Gary Raymond reports back from India where he saw the opening night of Living Pictures’ tour of India with Diary of Madman.
There is a peculiar muted energy in the room in the few hours of build up to an opening night, techs and others scurrying around making tweaks, snapping gaffer tape, taking stock one last time before it’s over to the players to bring it all together into a cogent whole. Most theatre-goers know very little (and probably care even less) of the work that goes in to a show in the days and hours before it presents, viewing each performance as existing not just aesthetically within the frame of the stage edges, but also temporally – the play is incased only before your eyes. The world of the play comes into life when the curtain goes up and it evaporates as we shuffle along the rows of seats and out the door. It may seem facetious, but if theatre is where magic happens then it is important to remember who the magicians are, and how many of them are at work.
Diary of a Madman’s opening night comes out at the end of a quietly hurried process, and is received by a full house of enthusiastic festival-goers. Indian audiences have a reputation for being lush with willing, but here is an anomaly: it is not a “theatre audience”, but rather an audience from the Mumbai Literature Live festival, and so it is a little more rambunctious than normal. But this is a rambunctious play, and it is situations like this that really bring out some colours that may not be quite so obvious with the well-heeled and super-well-trained audiences back home. One thing becomes quite clear early on, that in an atmosphere of specked muttering and frequent mobile-phone ringtones, that Bowman is an actor – and Madman is a show – that sparks to challenges. Bowman tonight has fun because of the unfamiliar atmosphere, not in spite of it. Indian audiences – be them theatre regulars or just curious festival footfall – have a refreshing lack of cynicism, and a palpable lack of fear, the two most prominent and tiresome negatives to be found in the British breed. Bowman asks them to go on a journey with his Russian bureaucrat and the audience is eager to go with him through the soft ice blue light all the way to Madhouse Spain. Madman is here to learn as well as perform, and finding out how far you can push an audience is one of the reasons why an actor like Bowman takes to the stage in the first place.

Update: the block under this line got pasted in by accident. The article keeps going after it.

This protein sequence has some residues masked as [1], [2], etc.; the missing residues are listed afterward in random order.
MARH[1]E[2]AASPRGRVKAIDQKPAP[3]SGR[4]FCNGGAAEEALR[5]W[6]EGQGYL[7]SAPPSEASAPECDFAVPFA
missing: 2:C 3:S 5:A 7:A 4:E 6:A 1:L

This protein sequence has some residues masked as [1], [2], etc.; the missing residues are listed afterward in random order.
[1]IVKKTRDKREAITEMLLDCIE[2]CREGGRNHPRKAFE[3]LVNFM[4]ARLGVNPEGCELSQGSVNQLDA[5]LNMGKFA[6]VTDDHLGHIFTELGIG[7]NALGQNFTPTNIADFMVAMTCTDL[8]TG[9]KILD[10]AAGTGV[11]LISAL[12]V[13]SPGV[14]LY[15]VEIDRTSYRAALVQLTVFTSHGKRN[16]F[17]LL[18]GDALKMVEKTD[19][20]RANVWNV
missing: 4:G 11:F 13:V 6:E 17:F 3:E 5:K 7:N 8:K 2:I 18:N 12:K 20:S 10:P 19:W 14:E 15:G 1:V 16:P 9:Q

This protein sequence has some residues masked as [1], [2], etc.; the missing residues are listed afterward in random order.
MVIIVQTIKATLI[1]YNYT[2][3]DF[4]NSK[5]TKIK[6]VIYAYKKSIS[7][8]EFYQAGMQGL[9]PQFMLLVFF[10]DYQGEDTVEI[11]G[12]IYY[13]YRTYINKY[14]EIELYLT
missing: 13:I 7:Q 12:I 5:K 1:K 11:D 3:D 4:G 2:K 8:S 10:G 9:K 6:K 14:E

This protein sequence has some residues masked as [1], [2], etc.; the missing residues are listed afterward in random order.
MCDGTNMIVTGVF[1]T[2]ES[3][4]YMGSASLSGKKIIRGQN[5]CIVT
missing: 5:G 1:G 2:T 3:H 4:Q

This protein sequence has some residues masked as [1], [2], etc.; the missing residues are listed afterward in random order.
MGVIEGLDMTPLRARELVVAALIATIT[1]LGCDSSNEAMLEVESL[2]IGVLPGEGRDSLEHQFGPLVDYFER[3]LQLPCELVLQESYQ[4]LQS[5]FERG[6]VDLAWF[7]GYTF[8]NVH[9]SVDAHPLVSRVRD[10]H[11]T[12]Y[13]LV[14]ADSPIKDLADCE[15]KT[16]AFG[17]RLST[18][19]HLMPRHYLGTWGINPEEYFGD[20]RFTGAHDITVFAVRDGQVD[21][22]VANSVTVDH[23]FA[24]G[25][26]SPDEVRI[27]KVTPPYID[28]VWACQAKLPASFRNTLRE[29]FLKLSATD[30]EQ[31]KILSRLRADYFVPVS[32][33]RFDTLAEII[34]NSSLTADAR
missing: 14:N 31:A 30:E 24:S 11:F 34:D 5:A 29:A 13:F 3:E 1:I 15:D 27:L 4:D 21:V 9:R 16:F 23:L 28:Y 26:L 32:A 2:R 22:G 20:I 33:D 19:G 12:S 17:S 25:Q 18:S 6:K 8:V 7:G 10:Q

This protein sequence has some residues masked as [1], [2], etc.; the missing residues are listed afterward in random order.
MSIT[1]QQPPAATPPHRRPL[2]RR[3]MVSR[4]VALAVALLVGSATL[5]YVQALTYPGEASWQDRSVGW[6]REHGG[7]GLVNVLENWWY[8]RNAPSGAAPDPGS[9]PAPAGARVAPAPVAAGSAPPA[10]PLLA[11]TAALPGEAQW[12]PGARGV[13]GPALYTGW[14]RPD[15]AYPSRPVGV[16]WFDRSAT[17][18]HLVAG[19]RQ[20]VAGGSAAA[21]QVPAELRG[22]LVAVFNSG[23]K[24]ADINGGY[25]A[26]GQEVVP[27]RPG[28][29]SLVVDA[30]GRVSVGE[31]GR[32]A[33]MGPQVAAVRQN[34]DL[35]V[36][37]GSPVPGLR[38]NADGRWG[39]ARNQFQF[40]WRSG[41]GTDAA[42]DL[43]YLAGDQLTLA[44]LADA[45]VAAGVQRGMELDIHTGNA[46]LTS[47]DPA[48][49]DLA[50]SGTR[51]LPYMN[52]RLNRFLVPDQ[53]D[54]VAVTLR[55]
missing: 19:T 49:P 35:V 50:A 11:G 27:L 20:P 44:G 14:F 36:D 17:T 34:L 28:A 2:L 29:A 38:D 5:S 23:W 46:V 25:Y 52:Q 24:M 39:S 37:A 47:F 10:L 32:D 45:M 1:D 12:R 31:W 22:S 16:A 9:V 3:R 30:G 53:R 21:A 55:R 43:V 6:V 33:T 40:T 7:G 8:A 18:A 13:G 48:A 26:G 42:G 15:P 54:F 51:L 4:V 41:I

But also there has been a real anticipation of just how Madman would resonate with an Indian audience. The opening night gets a standing ovation, so things in the play hit marks. It is relatively simple to identify general universal themes in a play, but greatness comes with depth, not breadth, and nobody involved in Madman really knew how deeply it would go here. Without interviewing audience members, it is mainly supposition, but there is also something to be said for watching a play in the midst of a new crowd, and picking up on vibes. What Gogol’s story does, is it compresses the mundane world, the day to day, the office experience, makes it a realm of Munchausen-esque complexity where each step is an improbable inevitability. We are asked to believe that madness makes us willing as well as free, and there is a risky suggestion by the end that Poprishchin might be better off mad in his fantasy than miserable licking the boots of his masters. (If Madman is a tragedy – and it surely is – then it lies in the fact these are hi only two options).
There is an odd dignity in his ensuing degradation, that unbeknownst to him, his madness is a radical political statement. India is a place rife with street-level political debate, and here at Lit Live the audiences are here to sit and listen to thinkers, they are here to debate and challenge. AC Grayling is here, Phillipe Sands, Meg Rosoff, Francine Prose, as well as a litany of rock stars of Indian public discourse. The politics of Madman cannot be missed here. You have to ask if audiences at home are quite so attuned, even with the heated – and largely vapid – state of public debate. At these kinds of festivals a great deal of hot air is blown out on stage, and it is in the coffee houses and college lawns that real things are said, where the poise and ego of the professional circuit debater is no longer and ingredient. It is important to remember that in India, as with many places around the world that the UK does not understand, mastery of economics and finance is not about greed being good, but is about empowerment. Diary of a Madman perhaps has a more significant role to play here than it does in the country that still fetishises bureaucracy.
You can keep track of the Living Pictures tour of India here.